How to Shop Like a Millennial

Ahh the art of subscription box retail services. What is a subscription box? Essentially, this concept is a boon for the terminally indecisive and perpetually lazy consumer. According to Bloomberg, a subscription box is…

A box of surprise stuff, typically keeping to a theme such as makeup, vices, or snacks, arrives at your doorstep once a month.

More formally, a subscription box is an eCommerce marketing trend/product distribution strategy that utilizes a monthly subscription service to send a customized selection of hand-picked items to your doorstep on a recurring basis. Speciality products range from shoes and beauty products to food samples, alcoholic beverages, and razors.


Subscription box services, dubbed by Forbes as “one of the fastest growing trends in the startup world”,  have been increasingly relevant since about 2010 with companies such as Birchbox, (discussed below) gaining rapid success. In fact, a 2014 Fortune article highlighted Birchbox as an industry leader, growing to nearly 800,000 subscribers with $96 million in annual sales in only 3.5 years. Today, according to a 2016 Recode article, Birchbox has climbed to about $200 million in annual revenue.

To better explain the box craze, I have highlighted a step-by-step guide to purchasing your very own customized subscription box–whether it is for you, a friend, family member, or…pet. As you will notice social media plays an integral part in fueling the success of the box business.

#1 Login to…

Facebook, Instagram, or Snapchat.

Companies such as BarkBox, which specializes in monthly boxes of dog goodies like treats, chews and toys, constantly pay for ads to appear in between Snapchat stories or on Facebook and Instagram news feeds. For example, as you scroll through your friends posts you may notice an advertisement picturing a box full of “unique paw-picked toys and all-natural treats!” accompanied by “Get 50% Off Your 1st BarkBox.” Even if you may not know what this service/ product mix entails, the mere thought of your special furry friend at home will entice you to click on the “Learn More” tab. You will be instantly transferred to a video of the most adorable dachshund puppy you have ever seen happily chewing on his new BarkBox treat, tempting you to “surprise your dog with a monthly box of goodies.” At the end of the day you will be convinced that for  $20/ month, depending on your pet’s size, BarkBox will truly bring your dog “the joy of a thousand belly scratches.”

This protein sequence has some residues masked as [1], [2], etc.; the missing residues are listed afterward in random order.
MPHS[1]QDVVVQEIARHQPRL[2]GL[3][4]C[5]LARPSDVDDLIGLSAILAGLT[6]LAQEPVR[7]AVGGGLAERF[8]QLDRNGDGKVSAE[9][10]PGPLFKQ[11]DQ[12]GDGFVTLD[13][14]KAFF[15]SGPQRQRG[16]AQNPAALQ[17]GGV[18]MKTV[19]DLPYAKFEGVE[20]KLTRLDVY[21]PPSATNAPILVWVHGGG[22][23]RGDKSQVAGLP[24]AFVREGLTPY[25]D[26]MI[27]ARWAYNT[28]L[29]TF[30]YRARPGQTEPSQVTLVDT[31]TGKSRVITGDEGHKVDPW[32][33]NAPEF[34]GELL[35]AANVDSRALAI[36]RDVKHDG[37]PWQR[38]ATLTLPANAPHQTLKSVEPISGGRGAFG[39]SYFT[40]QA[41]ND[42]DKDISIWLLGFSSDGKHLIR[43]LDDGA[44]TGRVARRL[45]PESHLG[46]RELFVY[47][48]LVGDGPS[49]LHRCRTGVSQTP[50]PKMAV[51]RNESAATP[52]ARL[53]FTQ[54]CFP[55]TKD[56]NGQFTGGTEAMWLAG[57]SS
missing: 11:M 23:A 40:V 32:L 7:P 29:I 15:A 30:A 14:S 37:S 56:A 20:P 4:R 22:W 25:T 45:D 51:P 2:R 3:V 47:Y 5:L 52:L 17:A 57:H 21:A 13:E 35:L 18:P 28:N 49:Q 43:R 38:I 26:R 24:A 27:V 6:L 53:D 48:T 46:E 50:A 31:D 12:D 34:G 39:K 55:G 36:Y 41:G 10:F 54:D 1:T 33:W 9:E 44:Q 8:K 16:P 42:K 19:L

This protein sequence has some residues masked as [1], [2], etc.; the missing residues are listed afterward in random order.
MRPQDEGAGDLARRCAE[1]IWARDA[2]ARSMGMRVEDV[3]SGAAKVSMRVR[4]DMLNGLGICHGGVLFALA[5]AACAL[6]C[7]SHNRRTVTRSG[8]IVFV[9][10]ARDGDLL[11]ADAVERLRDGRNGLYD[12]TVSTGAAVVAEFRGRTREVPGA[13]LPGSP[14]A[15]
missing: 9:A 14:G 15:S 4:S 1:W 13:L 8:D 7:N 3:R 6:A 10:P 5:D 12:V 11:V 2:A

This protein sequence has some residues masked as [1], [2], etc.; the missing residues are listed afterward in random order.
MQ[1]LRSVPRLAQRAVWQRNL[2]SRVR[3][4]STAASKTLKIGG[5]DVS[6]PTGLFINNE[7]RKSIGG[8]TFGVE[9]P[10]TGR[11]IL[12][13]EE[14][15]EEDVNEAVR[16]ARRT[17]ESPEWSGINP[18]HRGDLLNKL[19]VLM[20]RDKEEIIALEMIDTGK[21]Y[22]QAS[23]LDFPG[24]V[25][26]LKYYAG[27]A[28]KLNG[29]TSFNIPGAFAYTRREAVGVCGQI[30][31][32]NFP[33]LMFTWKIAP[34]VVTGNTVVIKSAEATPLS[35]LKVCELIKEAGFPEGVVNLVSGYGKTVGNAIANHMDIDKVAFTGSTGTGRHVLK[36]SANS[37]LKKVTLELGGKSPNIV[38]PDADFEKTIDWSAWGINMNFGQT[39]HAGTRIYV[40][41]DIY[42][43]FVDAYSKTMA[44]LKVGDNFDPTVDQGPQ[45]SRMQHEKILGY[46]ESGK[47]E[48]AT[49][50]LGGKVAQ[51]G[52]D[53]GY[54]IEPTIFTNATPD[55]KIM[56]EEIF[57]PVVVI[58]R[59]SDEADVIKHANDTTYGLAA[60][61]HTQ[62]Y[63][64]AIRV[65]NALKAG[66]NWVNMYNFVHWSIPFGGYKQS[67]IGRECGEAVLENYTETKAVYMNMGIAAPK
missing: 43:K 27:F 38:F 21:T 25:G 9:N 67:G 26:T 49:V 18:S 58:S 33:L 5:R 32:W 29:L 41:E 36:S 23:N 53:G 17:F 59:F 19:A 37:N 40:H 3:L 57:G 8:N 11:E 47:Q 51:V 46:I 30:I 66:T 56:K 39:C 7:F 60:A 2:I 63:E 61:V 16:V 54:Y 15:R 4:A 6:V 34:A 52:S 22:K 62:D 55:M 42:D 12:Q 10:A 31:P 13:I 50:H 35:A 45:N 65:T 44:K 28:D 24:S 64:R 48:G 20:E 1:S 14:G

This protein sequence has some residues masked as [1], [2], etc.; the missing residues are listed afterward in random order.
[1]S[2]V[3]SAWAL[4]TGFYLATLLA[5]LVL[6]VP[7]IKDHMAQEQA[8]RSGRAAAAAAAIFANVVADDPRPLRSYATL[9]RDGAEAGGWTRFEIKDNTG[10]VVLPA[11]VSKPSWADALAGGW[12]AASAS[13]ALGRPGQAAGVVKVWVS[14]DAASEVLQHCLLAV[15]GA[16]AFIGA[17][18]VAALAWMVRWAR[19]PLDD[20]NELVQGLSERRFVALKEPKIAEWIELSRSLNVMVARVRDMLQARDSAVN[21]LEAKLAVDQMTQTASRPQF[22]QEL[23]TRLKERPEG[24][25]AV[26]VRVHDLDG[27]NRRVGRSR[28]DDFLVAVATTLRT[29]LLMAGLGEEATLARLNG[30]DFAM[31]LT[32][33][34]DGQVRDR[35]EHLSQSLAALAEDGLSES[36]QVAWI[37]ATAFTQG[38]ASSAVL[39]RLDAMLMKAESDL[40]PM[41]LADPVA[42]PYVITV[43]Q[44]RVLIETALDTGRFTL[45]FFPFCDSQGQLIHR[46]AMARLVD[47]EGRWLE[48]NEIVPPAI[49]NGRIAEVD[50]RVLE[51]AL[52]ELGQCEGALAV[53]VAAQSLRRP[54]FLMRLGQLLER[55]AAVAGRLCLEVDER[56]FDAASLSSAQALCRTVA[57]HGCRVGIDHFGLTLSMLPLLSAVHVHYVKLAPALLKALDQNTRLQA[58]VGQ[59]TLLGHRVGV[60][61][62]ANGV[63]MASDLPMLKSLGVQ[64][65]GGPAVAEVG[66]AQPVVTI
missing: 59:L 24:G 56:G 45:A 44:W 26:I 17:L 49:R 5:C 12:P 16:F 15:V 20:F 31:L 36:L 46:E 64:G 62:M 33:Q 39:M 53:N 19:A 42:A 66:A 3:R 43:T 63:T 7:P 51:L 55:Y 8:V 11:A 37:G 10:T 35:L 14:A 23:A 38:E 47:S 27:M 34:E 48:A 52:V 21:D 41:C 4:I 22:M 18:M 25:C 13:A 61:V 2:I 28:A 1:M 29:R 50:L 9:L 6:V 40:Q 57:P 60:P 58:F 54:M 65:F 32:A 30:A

Additionally, social media influencers have jumped on the subscription box bandwagon. A box company can effectively leverage social media celebrity endorsers to curate boxes that align with their own interests as well as those of their fanbases to increase awareness and sales. Birchbox, which provides deliveries of personalized beauty samples, including makeup, hair, skincare, and bath products for $10/month, frequently utilizes Instagram stars and bloggers for pubbing. For example, the company partnered with lifestyle blogger Emily Schuman of ‘Cupcakes and Cashmere‘ to create her own customized Birchbox for the month of May 2015. According to the theme ‘Elevate Everyday,’ Schuman selected her favorite beauty products, an assortment of which was sent to subscribers based on their personal beauty profiles (see step 3).  As a result of Schuman’s 380k followers, the campaign resulted in 5 Instagram placements, 18,000 likes and 550,000 consumer impressions.



And you guessed it! BarkBox is also no stranger to the Instagram game. BarkBox’s social team connects with dog-owners by sending them BarkBoxes and, in return, requesting that they post pictures featuring their adorable pups with their new toys. Also popular are “Instagram Takeovers”, where companies pay social media influencers to essentially “take over” their social handles for a period of time and post curated content to generate buzz among their followers.


#2 Pick Your Poison

After your favorite social influencers and strategically placed advertisements prime you for purchase, you will most likely find yourself wanting to subscribe to one or multiple of these convenient services.

Interested in a Glossybox to fulfill your beauty needs? Or perhaps your an Ipsy ‘Glam Bag’ kind of girl? If you need a special something for his refined tastes check out Bespoke Post‘s latest themed box. Or, if you are a self-proclaimed ‘manscaper’ you may want to join the Dollar Shave Club cult. Whatever you are looking for, this completely saturated market space has it.